What will the new year bring for the affordable housing industry? Affordable Housing Finance Editorial Advisory Board members have weighed in with their predictions, trends, and a challenge for 2016.

Federal Outlook

The presidential election will dominate the national stage this year, and Eileen Fitzgerald, president of Stewards of Affordable for the Future, optimistically predicts that candidates will be discussing affordable housing. “The presidential debates will include questions and a conversation about the rental housing crisis facing millions of Americans,” she says.

Prior to the November election, Bob Moss, principal and national director of governmental affairs at CohnReznick, says he expects the industry to see the first comprehensive overhaul (draft) of the tax code by Ways and Means Chairman Kevin Brady (R-Texas) as a marker for action in 2017.

“This gives us the time we need starting Jan. 1 to renew the grand opening campaign with Congress that proved so successful in the past. We have work to do with Senate Finance Republicans,” Moss adds.

Also on the legislative front, Sean Thomas, Ohio Housing Finance Agency chief of staff, predicts that Congress will pass a bill that allows states to exchange volume cap for 9% low-income housing tax credits (LIHTCs). “My reasoning is that this proposal is gaining some momentum, and budget-wise it is not costly. States could use more 9% credits,” says Thomas. “The big question is will Congress pass anything substantial in the election year.”

Labor Costs

J. David Heller, co-founder and principal of The NRP Group, predicts that oil prices will drop below $30 a barrel in 2016. “This will cause a fracking crisis, which will in return free up labor to return to the housing market, thus driving down labor costs in multifamily,” he says.

LIHTC Market Conditions

Editorial Advisory Board members also looked into their crystal balls to see what’s in store for the LIHTC market in 2016.

“LIHTC pricing will remain high, interest rates will remain low, 9% applications will continue to run three or four for every one award, and the demand for affordable housing will be as strong as ever,” says R. Lee Harris, president and CEO of Cohen-Esrey Real Estate Partners. “What I’m less sure of is whether our industry will be able to make progress in working in a collaborative fashion with housing finance agencies to develop better qualified allocation plans.”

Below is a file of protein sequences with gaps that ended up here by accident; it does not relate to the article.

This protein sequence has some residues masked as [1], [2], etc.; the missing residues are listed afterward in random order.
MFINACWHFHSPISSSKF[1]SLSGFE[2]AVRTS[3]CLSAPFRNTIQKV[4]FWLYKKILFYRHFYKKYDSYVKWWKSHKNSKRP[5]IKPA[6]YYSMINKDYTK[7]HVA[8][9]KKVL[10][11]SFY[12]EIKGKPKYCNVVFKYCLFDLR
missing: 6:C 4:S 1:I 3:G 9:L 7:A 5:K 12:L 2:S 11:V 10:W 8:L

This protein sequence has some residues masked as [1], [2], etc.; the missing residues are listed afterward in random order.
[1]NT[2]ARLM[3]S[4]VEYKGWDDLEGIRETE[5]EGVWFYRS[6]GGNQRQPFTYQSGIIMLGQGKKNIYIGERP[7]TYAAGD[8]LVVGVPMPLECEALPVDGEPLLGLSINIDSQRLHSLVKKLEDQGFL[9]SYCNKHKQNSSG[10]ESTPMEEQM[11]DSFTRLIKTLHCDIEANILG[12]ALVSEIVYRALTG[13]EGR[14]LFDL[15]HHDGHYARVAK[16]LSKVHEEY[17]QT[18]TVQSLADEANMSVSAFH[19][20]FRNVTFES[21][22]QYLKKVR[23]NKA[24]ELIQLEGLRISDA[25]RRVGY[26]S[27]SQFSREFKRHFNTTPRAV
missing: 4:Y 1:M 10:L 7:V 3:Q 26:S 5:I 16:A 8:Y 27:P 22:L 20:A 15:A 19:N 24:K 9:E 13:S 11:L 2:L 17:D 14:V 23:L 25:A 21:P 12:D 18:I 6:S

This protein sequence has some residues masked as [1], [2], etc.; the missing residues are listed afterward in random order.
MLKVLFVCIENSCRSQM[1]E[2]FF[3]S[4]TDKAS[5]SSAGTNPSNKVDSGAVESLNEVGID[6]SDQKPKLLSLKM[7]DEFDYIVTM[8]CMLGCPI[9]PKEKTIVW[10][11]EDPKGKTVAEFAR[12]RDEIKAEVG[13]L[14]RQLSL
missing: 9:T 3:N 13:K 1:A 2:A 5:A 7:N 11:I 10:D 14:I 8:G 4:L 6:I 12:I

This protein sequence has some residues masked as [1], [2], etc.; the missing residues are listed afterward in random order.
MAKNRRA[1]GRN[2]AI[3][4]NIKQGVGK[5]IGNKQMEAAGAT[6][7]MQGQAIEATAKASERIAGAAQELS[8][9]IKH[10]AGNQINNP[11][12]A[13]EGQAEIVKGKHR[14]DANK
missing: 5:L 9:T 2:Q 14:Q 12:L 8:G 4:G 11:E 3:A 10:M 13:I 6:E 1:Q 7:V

Pat Sheridan, executive vice president of housing at nonprofit Volunteers of America, agrees that credit prices will remain stable but says he expects debt costs to start to rise and interest rates increase.  

“The continued demand for multifamily assets by investors will make affordable housing increasingly scarce as affordable projects are taken out of the available pool of projects and made market rate,” he says, “and the lack of new production programs and scarce soft programs will continue the crisis in rental housing affordability and availability.”

Richard Gerwitz, managing director at Citi Community Capital, says a rise in interest rates will have little impact on the pace of activity. “Neither debt nor LIHTC proceeds will drop much as competition in the industry for quality projects remains robust,” he adds.

Tax-Exempt Bonds

Tax-exempt bond deals, even in new construction, will again surge, according to Editorial Advisory Board members.

“We'll see an increase in the use of private-activity bonds and 4% credits in areas of the country where such demand has been slack, as market-rate rents continue to rise due to increased demand, wage growth is stagnant, and affordability continues to be an issue,” says Gerwitz. “The increased rent differential in these areas will give the financial markets greater comfort in terms of risk profile, and competition will drive up tax credit pricing as investors look for better yields.”

Rob Hoskins, managing principal of The NuRock Cos., adds that tax-exempt bonds also will allow for the continuation of much-needed new housing stock as well as the preservation of the current housing stock in place.


“In terms of trends, I expect that the market to recapitalize LIHTC projects reaching the end of their initial compliance period, either with new credits and debt or with market-rate financing, will be an increasingly significant factor in our industry,” says Citi Community Capital’s Gerwitz.

A Challenge

Instead of a prediction, Bart Mitchell, president and CEO of nonprofit The Community Builders, has issued a challenge to the development community.

“In 2016, I challenge the AHF 50 developers to join The Community Builders to further prioritize building housing in urban and suburban high-opportunity neighborhoods with good access to transit, schools, and jobs,” he says. “By the end of 2016, let's be on track to deliver 10,000 such housing units among us.”